This is the time of year when senior public relations practitioners are nominated for election to the Public Relations Society of America (PRSA) College of Fellows. As I begin my 23rd year as a PRSA Fellow (I’m also an International Association of Business Communicators (IABC) Fellow), it’s interesting to reflect on the experiences of all those I have coached and mentored over the years, on my way to becoming a Fellow in both organizations. Just about everyone comes to the Fellow’s process with few clues about what a Fellow actually is.
Stop the production of critics and enemies. Once you victimize them, they have far more power than you’ll ever have; they live forever, will survive you and will be waiting in the swamp.
Tripping points are the ingredients of trouble, those decisions, actions or instigation steps in the process smart people initiate or allow themselves to undergo to get in to trouble. I guarantee you’ll recognize every one of them, especially if you listened to your mom growing up.
Tripping Point #1: Looking for Trouble
The first president I ever voted for was John F. Kennedy in 1960. So I, like so many Americans, have seen quite a few presidents come and go. Just based on those observations, and having served time in government some years ago, there are things about incoming presidents and other senior government officials, such as governors, that are useful to remember through all of the hype and hoopla of the inauguration and our new president beginning to work daily to “make America great again.” It’s going to be a truly tough challenge. Here are some lessons to think about from the past.
I had occasion to visit some dear friends in Stamford, CT, over the Thanksgiving holiday. Much to my surprise, he said to me, as we sat down for dinner at the Westchester Burger Co., that he was throwing out my years of writings on positive language and civil behavior. He mentioned it’s not likely to work or be subscribed to for quite a while in view of the behavior of our President-elect and the tolerance of that behavior by so many.
One thing about crisis management and leadership in difficult situations has remained the same throughout my career and that is the glacial speed at which litigation unfolds. Understand that my clients are always defendants (perpetrators). In today’s Facebook, Twitter, Snapchat and “the new social media app being introduced next week” age, there are dramatic new pressures on lawyers, defendants and perpetrators to get more explained and done faster.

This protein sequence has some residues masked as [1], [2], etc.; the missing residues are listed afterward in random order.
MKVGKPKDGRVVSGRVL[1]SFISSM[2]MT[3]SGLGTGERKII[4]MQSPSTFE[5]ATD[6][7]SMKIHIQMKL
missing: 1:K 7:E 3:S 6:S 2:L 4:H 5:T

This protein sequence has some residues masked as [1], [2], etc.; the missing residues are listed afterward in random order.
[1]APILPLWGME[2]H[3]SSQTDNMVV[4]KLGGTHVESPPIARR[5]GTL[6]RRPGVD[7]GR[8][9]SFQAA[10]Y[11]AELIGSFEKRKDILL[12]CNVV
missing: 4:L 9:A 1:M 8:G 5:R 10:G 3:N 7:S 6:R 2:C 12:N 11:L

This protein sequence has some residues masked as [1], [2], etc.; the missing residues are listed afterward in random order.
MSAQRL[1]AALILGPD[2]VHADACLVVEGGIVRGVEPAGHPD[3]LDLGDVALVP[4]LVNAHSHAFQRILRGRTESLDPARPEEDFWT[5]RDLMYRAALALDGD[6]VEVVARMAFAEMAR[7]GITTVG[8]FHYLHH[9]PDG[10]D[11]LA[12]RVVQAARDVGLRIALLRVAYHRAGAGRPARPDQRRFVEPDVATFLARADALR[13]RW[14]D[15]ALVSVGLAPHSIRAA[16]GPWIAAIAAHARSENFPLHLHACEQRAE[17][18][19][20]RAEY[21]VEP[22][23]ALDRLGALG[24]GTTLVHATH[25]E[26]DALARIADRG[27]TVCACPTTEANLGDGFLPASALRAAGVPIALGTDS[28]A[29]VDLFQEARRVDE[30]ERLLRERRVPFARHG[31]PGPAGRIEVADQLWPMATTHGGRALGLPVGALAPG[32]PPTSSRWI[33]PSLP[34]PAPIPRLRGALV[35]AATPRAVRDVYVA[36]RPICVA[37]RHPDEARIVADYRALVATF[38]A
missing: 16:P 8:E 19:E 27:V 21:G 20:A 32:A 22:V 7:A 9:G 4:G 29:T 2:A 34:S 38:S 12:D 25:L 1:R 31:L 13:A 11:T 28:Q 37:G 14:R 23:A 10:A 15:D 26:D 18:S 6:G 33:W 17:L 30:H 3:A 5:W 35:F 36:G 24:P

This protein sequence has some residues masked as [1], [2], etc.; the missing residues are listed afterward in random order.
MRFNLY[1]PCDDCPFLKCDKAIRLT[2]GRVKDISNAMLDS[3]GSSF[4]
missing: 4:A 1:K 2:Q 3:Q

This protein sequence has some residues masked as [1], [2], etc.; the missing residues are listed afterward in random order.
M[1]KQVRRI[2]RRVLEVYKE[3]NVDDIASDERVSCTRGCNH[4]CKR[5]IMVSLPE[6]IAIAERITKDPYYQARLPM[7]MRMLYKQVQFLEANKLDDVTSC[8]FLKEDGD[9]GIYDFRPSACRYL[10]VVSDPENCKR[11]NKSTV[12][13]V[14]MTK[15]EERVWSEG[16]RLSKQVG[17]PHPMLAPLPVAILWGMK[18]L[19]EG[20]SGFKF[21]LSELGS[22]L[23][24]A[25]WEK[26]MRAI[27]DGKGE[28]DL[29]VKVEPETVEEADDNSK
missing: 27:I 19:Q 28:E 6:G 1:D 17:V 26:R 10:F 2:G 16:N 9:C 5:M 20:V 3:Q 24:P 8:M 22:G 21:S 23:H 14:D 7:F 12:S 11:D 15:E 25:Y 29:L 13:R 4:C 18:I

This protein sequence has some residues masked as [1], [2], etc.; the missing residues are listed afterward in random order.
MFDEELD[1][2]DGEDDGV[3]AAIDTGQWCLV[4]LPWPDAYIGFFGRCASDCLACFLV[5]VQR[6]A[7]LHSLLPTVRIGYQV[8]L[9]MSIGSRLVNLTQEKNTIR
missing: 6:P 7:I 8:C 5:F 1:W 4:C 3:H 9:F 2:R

Wells Fargo took another meaningless step to avoiding their clear responsibility to clean up the mess they created, involving hundreds of thousands (perhaps even more now) of their customers. They separated the chairman and CEO posts, a gesture which is simply beyond understanding. It reflects again, their misguided focus on fixing operations without paying the price of fraud, deceit and despicable behavior toward their customers.
Tim Sloan, the former president and chief operating officer of Wells Fargo, now the new CEO and member of the bank’s board of directors, assures us that the cover-up continues. “You should expect more tough headlines, as additional accountability actions occur and other investigations and reviews are completed,” he said. But efforts to actually remedy the thousands, perhaps millions, of customer-facing problems Wells Fargo has caused, and is likely still causing, are stalled. Many may never really be resolved.
The First and Most Important Axiom of Crisis Survival:
Neither the media, your toughest opponents, smartest critics, nor the government knows enough to defeat you. Defeat is almost always the work of uninformed or over confident, overly optimistic bosses, co-workers and associates; well-meaning but uninformed friends, relatives, or from dysfunction in an organization.
Power Words and Phrases have the magical ability to get or keep you out of trouble and to move you and others in positive, constructive directions. These words counteract and detoxify the sticky, corrosive, destructive power of negative words and concepts.